House Foreign Affairs Committee Chairman Rep. Eliot Engel, a Democrat from New York, lost his primary in July and Rep. Nita Lowey, a Democrat from New York, who is the chair of the Appropriations Committee and the subcommittee on state and foreign operations, is retiring at the end of her term.
There is a race for the leadership of the House Foreign Affairs Committee with Rep. Brad Sherman, Rep. Gregory Meeks and Rep. Joaquin Castro vying for the job. Sources tell Devex Meeks appears to have a slight edge at the moment and said that new leadership could mean more attention on development issues.
Lowey, long a champion of global development, particularly for education, will be missed, development experts told Devex. Rep. Barbara Lee is expected to lead the state and foreign operations appropriations subcommittee, if she wants the job, experts said.
In the Senate, the future is less clear. A key race to watch is in South Carolina, where Republican Sen. Lindsey Graham is in a close race. The development community has long relied on Graham to advocate for maintaining foreign aid funding, particularly among Republicans. The community’s reliance on Graham has “given him an enormous amount of power over the state and foreign ops budget that I think is unhealthy,” one advocate told Devex.
If Democrats win the Senate then Sen. Bob Menendez is expected to become the chairman of the Senate Foreign Relations Committee. But even if the Republicans maintain control, with 10 senators on the committee up for reelection, and a few in tight races, it could look different next year.
4. Foreign aid reform
While USAID has undergone a significant restructuring during the Trump administration, some broader reforms on development advocates’ wishlists have fallen by the wayside. One of those is funding flexibility, with some experts calling for a reduction in the use of congressional earmarks to make spending decisions and an increase in authority for the agency itself.
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Changes like that have been difficult to imagine at a time when the president’s influence revolves largely around slashing the aid budget, Collinson said.
“USAID has long expressed frustration with the proliferation of spending directives, but it was really hard to imagine lawmakers loosening the reins when the administration kept proposing much lower funding numbers and even threatening rescissions,” she said, referring to the administration’s efforts to take back aid funding that congress already appropriated.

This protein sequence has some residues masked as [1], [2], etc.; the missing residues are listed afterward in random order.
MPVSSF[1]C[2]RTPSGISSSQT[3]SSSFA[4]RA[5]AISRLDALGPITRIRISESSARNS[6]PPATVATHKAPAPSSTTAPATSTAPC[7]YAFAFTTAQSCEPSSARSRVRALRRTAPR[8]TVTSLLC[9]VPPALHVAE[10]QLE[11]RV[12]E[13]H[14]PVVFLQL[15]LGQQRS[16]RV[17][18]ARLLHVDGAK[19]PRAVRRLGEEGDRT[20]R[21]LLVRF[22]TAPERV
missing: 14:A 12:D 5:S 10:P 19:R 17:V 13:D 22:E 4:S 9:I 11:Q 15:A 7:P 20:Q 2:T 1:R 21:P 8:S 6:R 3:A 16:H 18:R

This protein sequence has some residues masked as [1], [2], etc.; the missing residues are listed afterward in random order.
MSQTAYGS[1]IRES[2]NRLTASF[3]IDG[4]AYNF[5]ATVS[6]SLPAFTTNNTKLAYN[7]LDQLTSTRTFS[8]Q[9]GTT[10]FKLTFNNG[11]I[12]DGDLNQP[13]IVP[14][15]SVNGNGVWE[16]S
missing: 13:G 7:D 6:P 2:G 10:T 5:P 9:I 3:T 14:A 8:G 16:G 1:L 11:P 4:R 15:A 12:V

If a Biden administration were to take office — and particularly if it did so alongside a Democratic majority in the Senate — some of those more ambitious aid reforms might find greater traction.
Going big could mean reorganizing U.S. foreign assistance, from the State Department’s Office of Foreign Assistance and the Treasury’s role at multilateral development banks to the U.S. President’s Emergency Plan for AIDS Relief and the Millennium Challenge Corporation — or even rewriting the Foreign Assistance Act, Devex reported earlier this year.
“In my mind the presidential election offers a significant inflection point for the community,” said Conor Savoy, the executive director of the Modernizing Foreign Assistance Network. “There is an opportunity for a rebalancing, a recommitment to development and diplomacy being equal to the defense side of things.”
5. US democracy promotion
For the first time, The Carter Center has launched an initiative to “strengthen transparency and trust in U.S. elections.” The nonprofit organization founded by former U.S. President Jimmy Carter in 1982 has a long history of working on election integrity abroad, but has become increasingly concerned about the quality of U.S. elections “backsliding” in the last decade.
“Given the scale of problems today — including deep polarization, lack of confidence in elections, obstacles to participation by minority groups and others, persistent racial injustice, and the COVID-19 pandemic — the Center has decided that it should try to improve elections here at home, drawing on its global experience observing troubled elections and its knowledge of international standards,” The Carter Center CEO Paige Alexander said in a statement.
As concerns about America’s own democratic institutions have increased in recent years, they have also prompted questions about whether the U.S. government can credibly promote democratic governance through its foreign aid programs. If the election falls victim to voter suppression, efforts to undermine results, or even violence, America’s role as an advocate for free and fair elections could suffer further damage.
At the same time, concerns about election integrity, corruption, and democratic institutions inside the U.S. could motivate an effort to revitalize these priorities in both domestic and foreign policy. Biden has already said that he would organize and host a global summit for democracy during his first year in office, “to strengthen our democratic institutions, honestly confront the challenge of nations that are backsliding, and forge a common agenda to address threats to our common values.”